Gillespie's Algorithm (SSA)
This script implements Gillespie's Algorithm taking advantage of Matlab's vector operations. The for loops have been kept at a minimum. Gillespie's Algorithm is considered an exact stochastic simulation, however the downside is that it is much more computationally expensive than other approximate methods. This is why so much effort was put into vectorizing the script. In this model we have four species of partivles and eight possible reations that can occur. The method works by using a logarithmic distribution to find the time until the next reaction occurs, and then randomly picks from the reactions which occurs and then updates the species. For more information on the method please see (Gillespie, 1977). The parameters here are based off of Morshed et al., 2017 in BioSystems.
close all;clear; rng ('shuffle');
We have four species, eight reactions, an ensemble of 10000 and will let it run for 100 reactions.
n_species = 4; n_paths = 8; n_react = 1e2; n_ens = 100;
epsilon = 0.05; stiff = 1000; alpha1 = 1.26; alpha2 = 1.26; beta = 4; gamma = 4; ii1 = 0; ii2 = 0; c(1)=alpha1*23; c(2)=0.23; c(3)=0.23; c(4)=0.23; c(5)=alpha2*23; c(6)=0.23; c(7)=0.23; c(8)=0.23;
This defines the results of the various reactions on the species.
react_result = [0 0 1 0; 0 0 -1 0; 1 0 0 0; -1 0 0 0; 0 0 0 1; 0 0 0 -1; 0 1 0 0; 0 -1 0 0];
Initial numbers set to zero
X0 = [76;75;60;60]; n_mol = repmat(X0,1,n_ens); prop = zeros(n_paths,n_ens); react_result=repmat(react_result,1,1,n_ens); ti=zeros(1,n_ens); tn=ti; cntr=0; for ii=1:n_react
The propensity of each reaction.
prop(1,:) = (stiff*c(1)*(1+ii2)^beta)./(1+ii2+0.01*n_mol(2,:)).^beta; prop(2,:) = stiff*c(2)*n_mol(3,:); prop(3,:) = c(3)*n_mol(3,:); prop(4,:) = c(4)*n_mol(1,:); prop(5,:) = stiff*(c(5)./(1+((0.01*n_mol(1,:))./(1+ii1)).^gamma)); prop(6,:) = stiff*c(6)*n_mol(4,:); prop(7,:) = c(7)*n_mol(4,:); prop(8,:) = c(8)*n_mol(2,:);
Time to next reaction
deltat=-log(rand(1,n_ens))./sum(prop); tn = tn + deltat;
See valid reactions
The greater than returns a logical matrix which I then element-wise multiply to keep the matrix the same size.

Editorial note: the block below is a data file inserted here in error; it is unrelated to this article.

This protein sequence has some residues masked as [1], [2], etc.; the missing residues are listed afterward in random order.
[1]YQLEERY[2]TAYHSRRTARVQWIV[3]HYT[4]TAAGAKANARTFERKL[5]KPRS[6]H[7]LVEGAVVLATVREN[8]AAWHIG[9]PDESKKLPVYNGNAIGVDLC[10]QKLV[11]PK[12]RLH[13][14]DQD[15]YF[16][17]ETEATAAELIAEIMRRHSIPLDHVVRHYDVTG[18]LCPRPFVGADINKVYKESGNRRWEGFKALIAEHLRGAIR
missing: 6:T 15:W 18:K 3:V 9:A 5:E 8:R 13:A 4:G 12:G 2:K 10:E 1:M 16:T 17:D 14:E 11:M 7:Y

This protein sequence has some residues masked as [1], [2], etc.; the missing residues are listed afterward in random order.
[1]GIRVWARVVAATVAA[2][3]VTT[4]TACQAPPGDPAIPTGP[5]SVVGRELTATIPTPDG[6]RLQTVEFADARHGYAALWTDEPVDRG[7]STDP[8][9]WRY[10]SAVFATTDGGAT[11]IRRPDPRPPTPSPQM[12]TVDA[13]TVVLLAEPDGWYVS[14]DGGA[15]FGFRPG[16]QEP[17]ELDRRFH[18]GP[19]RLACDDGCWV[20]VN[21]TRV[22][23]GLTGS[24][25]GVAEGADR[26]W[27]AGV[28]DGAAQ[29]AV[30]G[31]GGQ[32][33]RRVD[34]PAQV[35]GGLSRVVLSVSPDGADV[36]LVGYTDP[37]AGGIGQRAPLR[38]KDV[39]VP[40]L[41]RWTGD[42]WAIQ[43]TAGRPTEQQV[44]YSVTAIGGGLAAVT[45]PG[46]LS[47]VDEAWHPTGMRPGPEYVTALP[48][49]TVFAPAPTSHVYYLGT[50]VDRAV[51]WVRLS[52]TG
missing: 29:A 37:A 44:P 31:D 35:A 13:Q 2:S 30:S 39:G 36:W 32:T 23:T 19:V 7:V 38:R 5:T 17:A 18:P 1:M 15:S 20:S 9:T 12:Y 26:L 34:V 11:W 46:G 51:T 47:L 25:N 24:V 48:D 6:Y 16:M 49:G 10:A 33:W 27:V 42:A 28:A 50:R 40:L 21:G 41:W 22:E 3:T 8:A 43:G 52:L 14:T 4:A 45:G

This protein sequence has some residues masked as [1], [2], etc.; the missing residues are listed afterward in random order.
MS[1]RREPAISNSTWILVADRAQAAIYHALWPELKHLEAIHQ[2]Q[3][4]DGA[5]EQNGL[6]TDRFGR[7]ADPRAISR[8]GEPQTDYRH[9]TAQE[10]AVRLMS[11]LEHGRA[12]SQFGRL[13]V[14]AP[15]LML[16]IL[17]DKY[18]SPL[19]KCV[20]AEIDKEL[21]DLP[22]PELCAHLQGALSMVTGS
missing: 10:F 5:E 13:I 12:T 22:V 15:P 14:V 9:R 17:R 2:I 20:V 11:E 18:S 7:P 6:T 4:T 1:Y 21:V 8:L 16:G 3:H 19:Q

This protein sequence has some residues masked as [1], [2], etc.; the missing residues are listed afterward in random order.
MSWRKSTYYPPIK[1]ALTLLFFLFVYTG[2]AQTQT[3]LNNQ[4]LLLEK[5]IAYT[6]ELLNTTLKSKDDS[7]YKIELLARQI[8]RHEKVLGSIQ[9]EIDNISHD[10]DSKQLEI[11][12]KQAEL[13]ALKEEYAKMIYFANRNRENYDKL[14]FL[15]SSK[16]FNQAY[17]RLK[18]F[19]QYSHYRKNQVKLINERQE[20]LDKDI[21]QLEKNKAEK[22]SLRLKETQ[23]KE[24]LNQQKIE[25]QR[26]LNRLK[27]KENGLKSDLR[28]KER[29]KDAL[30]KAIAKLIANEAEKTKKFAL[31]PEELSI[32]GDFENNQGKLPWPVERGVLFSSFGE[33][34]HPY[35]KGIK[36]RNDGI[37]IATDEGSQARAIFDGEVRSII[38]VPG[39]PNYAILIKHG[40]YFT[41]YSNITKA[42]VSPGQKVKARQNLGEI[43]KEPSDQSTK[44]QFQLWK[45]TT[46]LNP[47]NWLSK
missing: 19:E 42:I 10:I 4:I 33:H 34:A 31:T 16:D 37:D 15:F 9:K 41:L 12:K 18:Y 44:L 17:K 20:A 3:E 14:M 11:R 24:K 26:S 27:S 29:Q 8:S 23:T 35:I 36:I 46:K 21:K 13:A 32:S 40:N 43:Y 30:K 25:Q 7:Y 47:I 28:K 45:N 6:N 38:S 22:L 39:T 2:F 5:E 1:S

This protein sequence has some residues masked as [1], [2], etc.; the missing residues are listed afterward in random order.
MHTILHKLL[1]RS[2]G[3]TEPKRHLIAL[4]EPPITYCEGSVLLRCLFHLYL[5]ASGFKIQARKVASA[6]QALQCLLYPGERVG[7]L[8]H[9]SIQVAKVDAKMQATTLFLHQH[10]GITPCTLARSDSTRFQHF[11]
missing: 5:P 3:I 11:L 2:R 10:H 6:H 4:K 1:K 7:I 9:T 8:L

valid_ind = prop>0; valid_prop = prop.*valid_ind; valid_ind_3d = repmat(valid_ind,1,1,n_species); valid_ind_3d = reshape(valid_ind_3d,[n_paths n_species n_ens]); valid_result = react_result.*valid_ind_3d;
Record the locations of zeros.
I take advantage that the default for most operations is to apply them column-wise.
prop_int = cumsum(valid_prop); % Set the invalid paths to NaN to not mess anything up. prop_int(invalid)=NaN;
Use bsxfun to normalize each row (species) of the propensity intervals by a vector that is the maximum of each column,
prop_int = bsxfun(@rdivide,prop_int,max(prop_int));
Pick the reaction
Make the random vector with one number for each ensemble member.
rand_react = rand(1,n_ens);
Find all propensity intervals that are greater than the random number for each ensemble (column).
react_ind = bsxfun(@gt,prop_int,rand_react);
Find the index of the first entry in each column that is nonzero.
[~,ind] = max(react_ind~=0,,1);
Since this gives the respective row index that the first nonzero entry appears we need to multiply by the number of species times the ensemble number to get the position in linear indexing. Had to make this more complicated for the general case. This is the starting index for each of the corresponding rows in linear indexing.
start_ind = (0:n_ens-1).*n_species.*n_paths + (1 + n_species.*(ind-1));
Since we want the entire 'row' or all the species
species = 0:n_species-1;
Add replicated versions of the two vectors to endup with all the relavent indices.
indicies = bsxfun(@plus,repmat(start_ind,n_species,1),repmat(species(:),1,n_ens));
Add the valid result for to each species for the current number of mols.
n_mol = n_mol+valid_result(indicies);
figure(1) clf subplot(2,2,1) hist(n_mol(1,:)) subplot(2,2,2) hist(n_mol(2,:)) subplot(2,2,3) hist(n_mol(3,:)) subplot(2,2,4) hist(n_mol(4,:))